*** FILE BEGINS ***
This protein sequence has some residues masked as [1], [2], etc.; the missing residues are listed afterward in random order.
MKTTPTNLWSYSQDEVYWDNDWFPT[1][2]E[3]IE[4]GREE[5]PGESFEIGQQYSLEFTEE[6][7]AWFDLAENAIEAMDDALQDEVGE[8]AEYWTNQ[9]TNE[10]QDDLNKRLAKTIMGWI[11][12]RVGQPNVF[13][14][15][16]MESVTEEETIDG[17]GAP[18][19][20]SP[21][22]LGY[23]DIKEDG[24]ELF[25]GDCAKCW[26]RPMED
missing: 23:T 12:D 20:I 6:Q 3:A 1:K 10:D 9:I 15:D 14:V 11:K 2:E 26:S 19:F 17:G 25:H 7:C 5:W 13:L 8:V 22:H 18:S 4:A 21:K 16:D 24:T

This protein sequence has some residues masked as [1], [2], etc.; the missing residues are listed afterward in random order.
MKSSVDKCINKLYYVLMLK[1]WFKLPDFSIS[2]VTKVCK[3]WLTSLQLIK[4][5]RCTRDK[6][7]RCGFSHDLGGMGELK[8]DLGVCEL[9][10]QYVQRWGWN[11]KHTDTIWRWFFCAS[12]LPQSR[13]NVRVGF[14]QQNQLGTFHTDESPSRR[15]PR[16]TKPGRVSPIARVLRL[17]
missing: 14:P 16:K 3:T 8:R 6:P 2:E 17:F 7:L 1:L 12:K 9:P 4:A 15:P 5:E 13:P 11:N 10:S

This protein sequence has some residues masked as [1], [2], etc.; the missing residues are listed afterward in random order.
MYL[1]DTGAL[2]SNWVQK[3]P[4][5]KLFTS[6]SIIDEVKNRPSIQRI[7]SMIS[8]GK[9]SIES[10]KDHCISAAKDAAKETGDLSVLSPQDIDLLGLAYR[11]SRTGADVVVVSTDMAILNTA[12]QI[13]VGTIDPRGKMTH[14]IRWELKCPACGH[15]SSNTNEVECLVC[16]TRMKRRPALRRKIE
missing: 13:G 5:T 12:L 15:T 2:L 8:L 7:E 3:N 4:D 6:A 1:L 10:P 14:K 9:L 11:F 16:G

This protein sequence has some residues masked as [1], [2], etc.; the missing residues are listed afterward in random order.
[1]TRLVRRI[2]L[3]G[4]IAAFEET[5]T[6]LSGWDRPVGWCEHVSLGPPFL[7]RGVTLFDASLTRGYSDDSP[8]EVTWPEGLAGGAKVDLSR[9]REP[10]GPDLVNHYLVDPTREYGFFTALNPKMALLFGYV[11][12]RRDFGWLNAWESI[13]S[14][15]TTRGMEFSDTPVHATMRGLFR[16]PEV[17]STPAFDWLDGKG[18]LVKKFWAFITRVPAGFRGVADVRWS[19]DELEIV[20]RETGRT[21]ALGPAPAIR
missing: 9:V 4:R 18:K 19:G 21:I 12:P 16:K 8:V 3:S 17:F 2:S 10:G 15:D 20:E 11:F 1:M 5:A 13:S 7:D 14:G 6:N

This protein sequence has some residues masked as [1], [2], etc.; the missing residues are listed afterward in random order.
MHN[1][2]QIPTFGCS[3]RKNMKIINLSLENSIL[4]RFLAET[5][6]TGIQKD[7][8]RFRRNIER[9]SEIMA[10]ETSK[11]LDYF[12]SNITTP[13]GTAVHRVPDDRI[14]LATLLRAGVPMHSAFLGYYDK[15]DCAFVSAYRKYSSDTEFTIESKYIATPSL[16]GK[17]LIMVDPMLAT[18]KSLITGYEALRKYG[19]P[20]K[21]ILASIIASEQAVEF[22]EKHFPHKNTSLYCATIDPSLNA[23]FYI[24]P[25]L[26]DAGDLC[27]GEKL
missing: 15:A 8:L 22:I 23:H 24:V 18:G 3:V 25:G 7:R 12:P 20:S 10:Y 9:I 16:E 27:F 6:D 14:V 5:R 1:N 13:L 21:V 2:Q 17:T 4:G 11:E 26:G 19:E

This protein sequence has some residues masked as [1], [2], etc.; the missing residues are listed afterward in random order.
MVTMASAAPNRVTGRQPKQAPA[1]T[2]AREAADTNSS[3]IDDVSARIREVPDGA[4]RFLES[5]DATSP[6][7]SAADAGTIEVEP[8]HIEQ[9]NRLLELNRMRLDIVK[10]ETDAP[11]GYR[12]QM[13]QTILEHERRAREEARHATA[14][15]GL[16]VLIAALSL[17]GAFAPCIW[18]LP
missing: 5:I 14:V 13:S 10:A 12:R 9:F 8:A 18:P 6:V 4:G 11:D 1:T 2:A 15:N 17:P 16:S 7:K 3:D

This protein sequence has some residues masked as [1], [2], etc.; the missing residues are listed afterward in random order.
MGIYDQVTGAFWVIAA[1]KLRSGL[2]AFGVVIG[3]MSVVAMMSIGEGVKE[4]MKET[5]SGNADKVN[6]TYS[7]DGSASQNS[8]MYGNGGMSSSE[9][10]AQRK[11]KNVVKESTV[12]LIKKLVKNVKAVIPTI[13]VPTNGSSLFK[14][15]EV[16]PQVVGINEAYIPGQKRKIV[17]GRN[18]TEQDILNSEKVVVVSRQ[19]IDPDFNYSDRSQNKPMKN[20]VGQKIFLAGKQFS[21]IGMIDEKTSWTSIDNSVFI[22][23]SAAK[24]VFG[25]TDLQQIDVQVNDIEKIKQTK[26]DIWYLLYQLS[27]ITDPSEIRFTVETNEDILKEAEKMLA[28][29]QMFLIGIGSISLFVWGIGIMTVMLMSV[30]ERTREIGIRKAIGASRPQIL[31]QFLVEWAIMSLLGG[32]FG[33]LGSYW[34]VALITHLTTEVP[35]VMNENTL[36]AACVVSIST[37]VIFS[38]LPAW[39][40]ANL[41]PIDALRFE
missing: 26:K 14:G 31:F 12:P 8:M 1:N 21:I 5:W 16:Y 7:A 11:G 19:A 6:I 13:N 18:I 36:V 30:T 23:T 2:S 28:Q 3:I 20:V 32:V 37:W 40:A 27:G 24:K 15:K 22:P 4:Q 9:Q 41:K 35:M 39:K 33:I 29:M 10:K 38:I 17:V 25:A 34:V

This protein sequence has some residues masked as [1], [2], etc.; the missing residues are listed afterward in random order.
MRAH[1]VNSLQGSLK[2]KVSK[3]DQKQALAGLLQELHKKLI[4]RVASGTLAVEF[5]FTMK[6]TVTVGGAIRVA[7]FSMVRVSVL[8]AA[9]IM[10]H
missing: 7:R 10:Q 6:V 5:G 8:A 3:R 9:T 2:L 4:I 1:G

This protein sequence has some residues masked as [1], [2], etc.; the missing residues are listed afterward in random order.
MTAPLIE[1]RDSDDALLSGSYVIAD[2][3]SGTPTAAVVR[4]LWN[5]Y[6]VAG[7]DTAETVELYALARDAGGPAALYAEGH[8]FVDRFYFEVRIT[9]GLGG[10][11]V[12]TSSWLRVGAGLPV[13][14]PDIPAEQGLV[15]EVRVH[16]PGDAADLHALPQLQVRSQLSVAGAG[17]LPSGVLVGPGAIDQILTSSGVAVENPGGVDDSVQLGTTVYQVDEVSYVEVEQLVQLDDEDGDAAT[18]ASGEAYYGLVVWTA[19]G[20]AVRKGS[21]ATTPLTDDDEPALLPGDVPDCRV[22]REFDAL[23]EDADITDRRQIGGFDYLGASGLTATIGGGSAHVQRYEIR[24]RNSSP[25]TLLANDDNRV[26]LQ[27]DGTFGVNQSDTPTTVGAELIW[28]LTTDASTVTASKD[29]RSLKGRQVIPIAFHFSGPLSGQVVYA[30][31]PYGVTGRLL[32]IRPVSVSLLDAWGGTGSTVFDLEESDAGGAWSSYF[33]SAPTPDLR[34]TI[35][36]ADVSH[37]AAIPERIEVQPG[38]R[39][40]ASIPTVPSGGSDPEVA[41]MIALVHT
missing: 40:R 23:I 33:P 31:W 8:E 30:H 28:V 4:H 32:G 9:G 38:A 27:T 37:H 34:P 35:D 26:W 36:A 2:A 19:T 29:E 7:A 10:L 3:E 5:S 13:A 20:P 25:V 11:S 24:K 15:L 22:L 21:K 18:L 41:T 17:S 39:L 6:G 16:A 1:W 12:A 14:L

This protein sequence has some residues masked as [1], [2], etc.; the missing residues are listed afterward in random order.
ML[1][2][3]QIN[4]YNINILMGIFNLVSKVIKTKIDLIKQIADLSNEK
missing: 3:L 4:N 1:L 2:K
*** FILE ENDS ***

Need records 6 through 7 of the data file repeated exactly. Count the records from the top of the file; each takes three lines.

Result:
This protein sequence has some residues masked as [1], [2], etc.; the missing residues are listed afterward in random order.
MVTMASAAPNRVTGRQPKQAPA[1]T[2]AREAADTNSS[3]IDDVSARIREVPDGA[4]RFLES[5]DATSP[6][7]SAADAGTIEVEP[8]HIEQ[9]NRLLELNRMRLDIVK[10]ETDAP[11]GYR[12]QM[13]QTILEHERRAREEARHATA[14][15]GL[16]VLIAALSL[17]GAFAPCIW[18]LP
missing: 5:I 14:V 13:S 10:A 12:R 9:F 8:A 18:P 6:V 4:G 11:D 1:T 2:A 15:N 17:P 16:S 7:K 3:D

This protein sequence has some residues masked as [1], [2], etc.; the missing residues are listed afterward in random order.
MGIYDQVTGAFWVIAA[1]KLRSGL[2]AFGVVIG[3]MSVVAMMSIGEGVKE[4]MKET[5]SGNADKVN[6]TYS[7]DGSASQNS[8]MYGNGGMSSSE[9][10]AQRK[11]KNVVKESTV[12]LIKKLVKNVKAVIPTI[13]VPTNGSSLFK[14][15]EV[16]PQVVGINEAYIPGQKRKIV[17]GRN[18]TEQDILNSEKVVVVSRQ[19]IDPDFNYSDRSQNKPMKN[20]VGQKIFLAGKQFS[21]IGMIDEKTSWTSIDNSVFI[22][23]SAAK[24]VFG[25]TDLQQIDVQVNDIEKIKQTK[26]DIWYLLYQLS[27]ITDPSEIRFTVETNEDILKEAEKMLA[28][29]QMFLIGIGSISLFVWGIGIMTVMLMSV[30]ERTREIGIRKAIGASRPQIL[31]QFLVEWAIMSLLGG[32]FG[33]LGSYW[34]VALITHLTTEVP[35]VMNENTL[36]AACVVSIST[37]VIFS[38]LPAW[39][40]ANL[41]PIDALRFE
missing: 26:K 14:G 31:F 12:P 8:M 1:N 21:I 5:W 16:Y 7:A 11:G 19:A 6:I 13:N 18:I 36:V 30:T 23:T 2:S 28:Q 3:I 20:V 32:V 37:W 40:A 27:G 24:K 15:K 22:P 4:Q 9:Q 41:K 35:M 39:K 33:I 29:M 10:K 38:I 17:V 25:A 34:V